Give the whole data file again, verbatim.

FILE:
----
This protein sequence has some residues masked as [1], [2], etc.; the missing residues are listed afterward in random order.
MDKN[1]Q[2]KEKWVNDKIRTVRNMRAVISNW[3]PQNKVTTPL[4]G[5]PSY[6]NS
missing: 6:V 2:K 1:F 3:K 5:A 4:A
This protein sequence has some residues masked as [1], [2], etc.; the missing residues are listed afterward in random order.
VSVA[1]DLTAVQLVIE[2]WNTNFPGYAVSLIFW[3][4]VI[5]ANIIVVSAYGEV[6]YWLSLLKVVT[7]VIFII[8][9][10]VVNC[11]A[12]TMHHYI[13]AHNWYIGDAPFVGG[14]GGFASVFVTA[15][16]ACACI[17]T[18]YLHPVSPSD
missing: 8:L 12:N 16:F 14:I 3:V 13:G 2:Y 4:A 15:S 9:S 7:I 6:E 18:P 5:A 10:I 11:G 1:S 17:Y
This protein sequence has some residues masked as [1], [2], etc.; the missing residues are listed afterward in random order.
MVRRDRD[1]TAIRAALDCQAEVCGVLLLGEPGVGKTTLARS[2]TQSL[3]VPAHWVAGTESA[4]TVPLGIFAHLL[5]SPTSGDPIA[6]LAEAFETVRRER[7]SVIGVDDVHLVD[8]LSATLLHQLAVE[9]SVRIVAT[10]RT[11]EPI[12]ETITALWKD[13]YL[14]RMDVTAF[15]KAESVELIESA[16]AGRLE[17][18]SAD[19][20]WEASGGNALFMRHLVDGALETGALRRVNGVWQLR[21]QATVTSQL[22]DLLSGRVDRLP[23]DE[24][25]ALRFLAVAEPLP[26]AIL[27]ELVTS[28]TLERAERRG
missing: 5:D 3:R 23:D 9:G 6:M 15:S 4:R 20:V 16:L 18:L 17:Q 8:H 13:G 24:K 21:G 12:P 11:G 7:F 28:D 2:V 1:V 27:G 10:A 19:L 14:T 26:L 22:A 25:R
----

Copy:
This protein sequence has some residues masked as [1], [2], etc.; the missing residues are listed afterward in random order.
MDKN[1]Q[2]KEKWVNDKIRTVRNMRAVISNW[3]PQNKVTTPL[4]G[5]PSY[6]NS
missing: 6:V 2:K 1:F 3:K 5:A 4:A
This protein sequence has some residues masked as [1], [2], etc.; the missing residues are listed afterward in random order.
VSVA[1]DLTAVQLVIE[2]WNTNFPGYAVSLIFW[3][4]VI[5]ANIIVVSAYGEV[6]YWLSLLKVVT[7]VIFII[8][9][10]VVNC[11]A[12]TMHHYI[13]AHNWYIGDAPFVGG[14]GGFASVFVTA[15][16]ACACI[17]T[18]YLHPVSPSD
missing: 8:L 12:N 16:F 14:I 3:V 13:G 2:Y 4:A 15:S 9:S 7:I 6:E 18:P 5:A 10:I 11:G 1:S 17:Y
This protein sequence has some residues masked as [1], [2], etc.; the missing residues are listed afterward in random order.
MVRRDRD[1]TAIRAALDCQAEVCGVLLLGEPGVGKTTLARS[2]TQSL[3]VPAHWVAGTESA[4]TVPLGIFAHLL[5]SPTSGDPIA[6]LAEAFETVRRER[7]SVIGVDDVHLVD[8]LSATLLHQLAVE[9]SVRIVAT[10]RT[11]EPI[12]ETITALWKD[13]YL[14]RMDVTAF[15]KAESVELIESA[16]AGRLE[17][18]SAD[19][20]WEASGGNALFMRHLVDGALETGALRRVNGVWQLR[21]QATVTSQL[22]DLLSGRVDRLP[23]DE[24][25]ALRFLAVAEPLP[26]AIL[27]ELVTS[28]TLERAERRG
missing: 5:D 3:R 23:D 9:G 6:M 15:S 4:R 20:V 16:L 18:L 17:Q 8:H 13:G 24:K 21:G 12:P 11:G 7:F 28:D 2:V 1:V 27:G 10:A 19:L 14:T 26:L 22:A 25:R